For the vast majority of motorists who pass you, you have no idea whether they've noticed your presence. There is no way you could know.
Nor do I need to know. The fact that they (miraculously) pass me safely is evidence enough.

Originally Posted by Helmet Head
And at many times the gaps were long enough for a driver to decide the road is clear in front of him and decide to attend to a distraction, and then drift towards the curb into the unnoticed cyclist while attending to the distraction... Not very likely, but still...
That, as I've said many times, is such a minor risk that I'm not about to change my lane position out of fear of it. The pragmatism of riding in a way that doesn't require frequent lateral movements and doesn't require them from motorists unnecessarily overrides it by a long chalk.
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Old 10-09-07, 03:23 PM
  #277  
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Originally Posted by ghettocruiser
HH, your entire commentary seems to pivot on your belief that:

(a) from behind collisions are extremely rare type of bicycle accident
(b) drift over collisions are more common than hit-from behinds
That's a huge misunderstanding, since (b) is a subset of (a).
Also, drifts usually occur on ruralish roads with no curbs and no parking.
In urban and suburban environments which are busier, drivers are more reluctant to take their eyes off the road long enough to drift from their intended path significantly.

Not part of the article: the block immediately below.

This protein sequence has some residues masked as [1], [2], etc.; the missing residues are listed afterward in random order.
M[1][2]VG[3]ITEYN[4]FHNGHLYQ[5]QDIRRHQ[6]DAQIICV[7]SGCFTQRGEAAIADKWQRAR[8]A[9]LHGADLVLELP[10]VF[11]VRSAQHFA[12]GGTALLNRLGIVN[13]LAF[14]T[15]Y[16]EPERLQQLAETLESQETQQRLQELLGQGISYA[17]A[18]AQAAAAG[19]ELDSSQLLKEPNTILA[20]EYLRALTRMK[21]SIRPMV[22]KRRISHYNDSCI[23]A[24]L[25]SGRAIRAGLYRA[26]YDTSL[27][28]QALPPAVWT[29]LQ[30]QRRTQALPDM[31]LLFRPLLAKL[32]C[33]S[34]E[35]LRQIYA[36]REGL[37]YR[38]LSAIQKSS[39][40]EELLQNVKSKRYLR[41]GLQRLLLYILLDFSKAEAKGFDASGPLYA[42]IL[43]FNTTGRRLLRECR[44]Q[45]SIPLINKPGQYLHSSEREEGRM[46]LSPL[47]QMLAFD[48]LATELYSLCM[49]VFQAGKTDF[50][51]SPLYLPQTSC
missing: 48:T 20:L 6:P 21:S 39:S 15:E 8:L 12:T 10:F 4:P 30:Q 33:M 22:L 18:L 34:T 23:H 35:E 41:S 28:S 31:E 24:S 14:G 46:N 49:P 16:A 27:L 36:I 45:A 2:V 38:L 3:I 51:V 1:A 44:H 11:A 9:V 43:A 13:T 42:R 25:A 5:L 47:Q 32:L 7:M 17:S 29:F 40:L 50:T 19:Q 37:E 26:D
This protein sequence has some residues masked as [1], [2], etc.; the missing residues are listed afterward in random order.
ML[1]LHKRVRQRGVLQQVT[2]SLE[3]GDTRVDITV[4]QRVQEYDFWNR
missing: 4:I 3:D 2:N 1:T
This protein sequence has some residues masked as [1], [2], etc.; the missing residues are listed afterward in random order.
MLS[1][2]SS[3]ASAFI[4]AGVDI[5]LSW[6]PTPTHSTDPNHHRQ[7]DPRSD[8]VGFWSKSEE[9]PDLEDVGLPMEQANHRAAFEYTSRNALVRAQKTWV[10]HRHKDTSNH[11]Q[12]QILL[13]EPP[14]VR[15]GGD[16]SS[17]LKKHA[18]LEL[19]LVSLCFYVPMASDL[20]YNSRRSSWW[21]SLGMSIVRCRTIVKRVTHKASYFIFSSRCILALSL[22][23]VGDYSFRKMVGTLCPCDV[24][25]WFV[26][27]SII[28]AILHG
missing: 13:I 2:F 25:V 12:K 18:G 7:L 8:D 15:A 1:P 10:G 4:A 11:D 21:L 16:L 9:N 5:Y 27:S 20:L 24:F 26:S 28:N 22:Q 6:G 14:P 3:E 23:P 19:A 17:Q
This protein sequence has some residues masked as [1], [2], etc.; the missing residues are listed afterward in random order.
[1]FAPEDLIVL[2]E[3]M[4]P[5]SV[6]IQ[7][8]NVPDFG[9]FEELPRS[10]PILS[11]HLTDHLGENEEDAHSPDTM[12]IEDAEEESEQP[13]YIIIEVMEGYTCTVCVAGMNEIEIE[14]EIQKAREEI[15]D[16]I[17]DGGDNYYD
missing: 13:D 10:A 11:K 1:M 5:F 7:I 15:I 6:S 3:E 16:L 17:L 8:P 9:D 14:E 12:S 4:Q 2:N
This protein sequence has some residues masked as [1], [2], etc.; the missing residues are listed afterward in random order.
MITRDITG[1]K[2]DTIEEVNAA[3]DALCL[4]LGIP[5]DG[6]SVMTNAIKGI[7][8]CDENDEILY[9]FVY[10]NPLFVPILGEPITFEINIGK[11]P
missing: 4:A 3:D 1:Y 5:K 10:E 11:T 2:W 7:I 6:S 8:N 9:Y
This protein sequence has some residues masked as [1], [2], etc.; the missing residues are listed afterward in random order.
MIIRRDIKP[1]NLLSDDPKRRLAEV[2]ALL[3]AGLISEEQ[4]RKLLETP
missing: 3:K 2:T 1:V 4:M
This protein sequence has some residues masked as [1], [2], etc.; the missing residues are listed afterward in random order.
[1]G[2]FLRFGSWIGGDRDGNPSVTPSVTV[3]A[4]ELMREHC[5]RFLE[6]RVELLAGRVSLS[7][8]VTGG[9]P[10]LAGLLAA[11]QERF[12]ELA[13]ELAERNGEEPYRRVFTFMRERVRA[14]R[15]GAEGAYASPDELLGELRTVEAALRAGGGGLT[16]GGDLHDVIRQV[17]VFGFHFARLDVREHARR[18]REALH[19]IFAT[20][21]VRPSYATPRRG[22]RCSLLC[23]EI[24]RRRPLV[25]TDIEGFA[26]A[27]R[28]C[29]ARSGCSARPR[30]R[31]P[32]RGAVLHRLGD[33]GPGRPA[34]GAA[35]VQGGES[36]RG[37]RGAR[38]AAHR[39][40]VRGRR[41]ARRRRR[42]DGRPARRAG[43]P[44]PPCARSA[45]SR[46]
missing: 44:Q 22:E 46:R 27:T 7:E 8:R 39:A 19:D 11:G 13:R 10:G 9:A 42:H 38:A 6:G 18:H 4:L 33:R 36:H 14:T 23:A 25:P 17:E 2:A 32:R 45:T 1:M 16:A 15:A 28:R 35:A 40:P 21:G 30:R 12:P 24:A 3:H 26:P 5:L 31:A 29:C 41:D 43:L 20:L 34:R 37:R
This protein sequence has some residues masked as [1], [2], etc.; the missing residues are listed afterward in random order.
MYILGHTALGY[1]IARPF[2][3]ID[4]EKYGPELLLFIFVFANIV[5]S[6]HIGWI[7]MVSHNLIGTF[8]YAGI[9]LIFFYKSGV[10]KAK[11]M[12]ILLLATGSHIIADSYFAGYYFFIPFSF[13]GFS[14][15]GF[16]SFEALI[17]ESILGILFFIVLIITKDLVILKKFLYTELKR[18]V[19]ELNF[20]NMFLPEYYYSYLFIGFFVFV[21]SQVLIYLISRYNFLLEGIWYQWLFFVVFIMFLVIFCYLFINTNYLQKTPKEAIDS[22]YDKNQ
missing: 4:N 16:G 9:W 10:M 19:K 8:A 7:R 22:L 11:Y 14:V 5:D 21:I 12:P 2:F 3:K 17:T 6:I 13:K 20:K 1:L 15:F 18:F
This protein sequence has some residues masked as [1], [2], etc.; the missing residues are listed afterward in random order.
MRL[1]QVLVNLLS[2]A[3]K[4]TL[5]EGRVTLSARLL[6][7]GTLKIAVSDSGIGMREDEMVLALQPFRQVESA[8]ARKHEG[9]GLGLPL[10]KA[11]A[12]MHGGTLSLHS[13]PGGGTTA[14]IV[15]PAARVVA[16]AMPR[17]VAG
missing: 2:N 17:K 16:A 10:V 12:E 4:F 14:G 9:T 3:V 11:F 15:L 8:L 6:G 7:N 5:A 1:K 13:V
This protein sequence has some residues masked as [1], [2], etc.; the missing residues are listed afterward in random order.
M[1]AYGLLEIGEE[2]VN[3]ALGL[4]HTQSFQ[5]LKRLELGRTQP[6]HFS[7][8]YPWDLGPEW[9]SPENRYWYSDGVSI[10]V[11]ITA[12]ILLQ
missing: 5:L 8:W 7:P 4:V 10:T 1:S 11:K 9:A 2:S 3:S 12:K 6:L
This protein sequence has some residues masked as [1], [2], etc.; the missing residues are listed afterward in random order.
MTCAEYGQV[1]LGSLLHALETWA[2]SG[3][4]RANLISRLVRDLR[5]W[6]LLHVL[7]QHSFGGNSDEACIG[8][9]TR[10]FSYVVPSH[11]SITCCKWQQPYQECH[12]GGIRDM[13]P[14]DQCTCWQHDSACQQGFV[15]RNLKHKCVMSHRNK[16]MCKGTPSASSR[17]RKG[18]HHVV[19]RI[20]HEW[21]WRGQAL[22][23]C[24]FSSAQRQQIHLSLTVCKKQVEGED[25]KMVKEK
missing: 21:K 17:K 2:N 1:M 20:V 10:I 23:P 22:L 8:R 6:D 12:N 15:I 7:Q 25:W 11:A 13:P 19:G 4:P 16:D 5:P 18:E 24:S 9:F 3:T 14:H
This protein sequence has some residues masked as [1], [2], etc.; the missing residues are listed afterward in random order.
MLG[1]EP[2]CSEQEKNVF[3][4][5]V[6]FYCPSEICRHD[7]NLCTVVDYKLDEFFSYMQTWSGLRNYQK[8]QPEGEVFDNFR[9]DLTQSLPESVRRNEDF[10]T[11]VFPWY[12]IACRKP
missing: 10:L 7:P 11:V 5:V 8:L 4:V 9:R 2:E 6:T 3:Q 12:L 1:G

This type of drift crash on these types of roads is all too common. Here's one example.

A veteran motorcycle officer, Norling was aware of the risks and dangers of pulling over drivers on Westpark.

On Monday, authorities said it appeared he'd taken every precaution when he stopped a driver along the outside shoulder of the eastbound lanes for an apparent traffic violation. He parked his motorcycle behind the car.

Moments later, a sport utility vehicle apparently swerved from the traffic lane onto the shoulder, hit the motorcycle, clipped the left rear of the stopped car and then hit Norling, who was standing at the driver-side window, officials said. The impact flung him in to the air and possibly as far as 90 feet, officials said.
The SUV driver apparently didn't notice the car and police motorcyclist in the shoulder. But he'd have no problem noticing a lone cyclist in the shoulder.

https://www.policeone.com/traffic-pat...icles/1359627/

Last edited by Helmet Head; 10-09-07 at 06:15 PM.
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Old 10-09-07, 07:49 PM
  #278  
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Originally Posted by Helmet Head